Free and Easy
The Very Best Of
Finch & Henson

album cover


  1. Oh Brother (You've Got A Long Way To Go)
  2. Free And Easy
  3. Hey Operator
  4. Belinda Lou
  5. Roland, The Headless Thompson Gunner (a Harambee song: Brian does not appear on this track)
  6. Love You A Little More Everyday
  7. Lonely Spaceman
  8. Kokstad aka On The Road
  9. Cherry Rose
  10. Good Times
  11. Playgrounds in Paradise
  12. Lazy Woman
  13. Ghost Wind
  14. Naturally
  15. Some People


  • Brian Finch: vocals, guitars
  • Ken E Henson: guitars

Release information:

1993, Tusk, WOND 116


Fine singing and songwriting from the duo of Brian Finch and Ken E. Henson. According to the liner notes by David Marks, Finch and Henson have paid dues "6 nights a week sometimes five hours a night for twenty years." They've also been in a few bands that have brand-name recognition: Freedom's Children, Abstract Truth, LeeMen Ltd., and others. They've also worked with some greats: 'Mutt' Lange, Kevin Kruger, and David Marks at 3rd Ear Music, and some musos who have worked with Finch and Henson call them greats.

I put this CD on expecting a folkier sound, but the cool steel breeze of 'Oh Brother (You've Got a Long Way to Go)' blew in instead. The title track song 'Free and Easy' is eminently sing-along-able. 'Belinda Lou' was a hit for Finch and Henson and also appeared on the first 'Sharp Cuts' compilation. The only cover tune is a fine version of Warren Zevon's 'Roland, the Headless Thompson Gunner'. The songs on 'Free and Easy' range from electric folk to spacey rock, as with 'Cherry Rose' and 'Lonely Spaceman'.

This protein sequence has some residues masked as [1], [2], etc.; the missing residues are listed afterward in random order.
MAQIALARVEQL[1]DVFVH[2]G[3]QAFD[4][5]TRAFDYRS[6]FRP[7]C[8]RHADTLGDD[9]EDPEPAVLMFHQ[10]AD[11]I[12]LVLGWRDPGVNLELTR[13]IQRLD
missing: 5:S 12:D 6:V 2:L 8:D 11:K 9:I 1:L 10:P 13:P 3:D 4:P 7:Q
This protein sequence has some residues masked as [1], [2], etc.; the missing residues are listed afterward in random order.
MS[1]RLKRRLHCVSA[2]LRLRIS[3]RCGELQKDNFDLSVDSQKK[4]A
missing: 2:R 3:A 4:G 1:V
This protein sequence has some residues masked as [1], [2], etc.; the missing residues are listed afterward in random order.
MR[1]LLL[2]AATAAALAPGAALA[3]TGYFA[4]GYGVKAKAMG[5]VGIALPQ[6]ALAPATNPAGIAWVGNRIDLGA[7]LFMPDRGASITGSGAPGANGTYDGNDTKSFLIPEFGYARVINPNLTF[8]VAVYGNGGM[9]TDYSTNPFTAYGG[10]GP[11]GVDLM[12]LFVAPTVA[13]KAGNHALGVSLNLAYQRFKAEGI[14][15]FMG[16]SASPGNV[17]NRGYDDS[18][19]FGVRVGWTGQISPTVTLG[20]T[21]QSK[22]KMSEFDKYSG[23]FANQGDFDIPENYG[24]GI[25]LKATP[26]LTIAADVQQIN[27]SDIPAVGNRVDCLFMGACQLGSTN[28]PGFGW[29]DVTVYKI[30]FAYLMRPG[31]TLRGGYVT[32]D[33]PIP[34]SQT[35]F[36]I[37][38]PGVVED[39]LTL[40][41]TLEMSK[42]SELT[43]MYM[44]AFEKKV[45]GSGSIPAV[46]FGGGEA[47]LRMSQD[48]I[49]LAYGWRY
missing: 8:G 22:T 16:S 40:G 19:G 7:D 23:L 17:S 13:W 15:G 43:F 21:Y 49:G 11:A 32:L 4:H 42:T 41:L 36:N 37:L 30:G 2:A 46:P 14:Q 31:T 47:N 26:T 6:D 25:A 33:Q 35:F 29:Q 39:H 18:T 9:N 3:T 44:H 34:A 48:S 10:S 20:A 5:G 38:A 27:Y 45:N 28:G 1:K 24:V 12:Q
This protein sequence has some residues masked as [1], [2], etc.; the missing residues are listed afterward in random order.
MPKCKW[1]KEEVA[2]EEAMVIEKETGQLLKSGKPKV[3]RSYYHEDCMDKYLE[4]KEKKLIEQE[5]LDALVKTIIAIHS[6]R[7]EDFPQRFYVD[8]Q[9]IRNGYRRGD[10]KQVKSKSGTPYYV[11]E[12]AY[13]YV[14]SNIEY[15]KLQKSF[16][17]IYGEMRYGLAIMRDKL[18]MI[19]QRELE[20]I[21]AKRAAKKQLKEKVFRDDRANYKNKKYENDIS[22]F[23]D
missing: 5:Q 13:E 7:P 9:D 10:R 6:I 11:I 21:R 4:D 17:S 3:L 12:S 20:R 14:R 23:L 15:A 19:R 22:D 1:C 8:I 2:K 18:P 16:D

Some songs are pretty rock, and there is nothing wrong with pretty music. Other songs have moody vocals and soaring ethereal guitars ('Playgrounds In Paradise'), down home country ('Good Times' and 'I Love You a Little More Everyday'), or melodic and hooky ('Lazy Woman'). Fine songwriting, excellent guitar-playing, convincing singing -- what more does one ask for?

Brian's singing is always convincing. He lives the song he is singing and is not a human jukebox that mechanically turns out a performance, but a quality singer and songwriter. Henson consistently plays lovely leads and plucks beautiful fills, as on 'Free and Easy'. He picks a note-filled guitar and seems to be trying to empty it of notes.

I can't say Ken and Brian sound like Loggins and Messina, because they don't. Nor can I say they are like the Eagles, though there is a touch of California in their sound. I can't make those comparisons because the Finch-penned songs, and the one Finch and Henson share credits on (the driving 'Kokstad'), all sound like Finch and Henson. Thirteen songs are Brian Finch compositions -- and he composes a fine tune. Finch has plenty of music in him, and plenty of ways to say it.

Some songs are punched into rock territory by a back beat and assertive guitars. In the book, 'History of Contemporary Music of South Africa', Chilvers and Jasiukowicz describe Henson as "...master of the laid back guitar", but to me he sounds more like a master of finesse playing.

Just as a live show by Finch and Henson goes down well with the audience in Durban or Cape Town, I am sure a Finch and Henson show would be a hit with a Texas audience at Luckenbach Dance Hall, 22 miles down the road from here.

Kurt Shoemaker, Texas, March 2001



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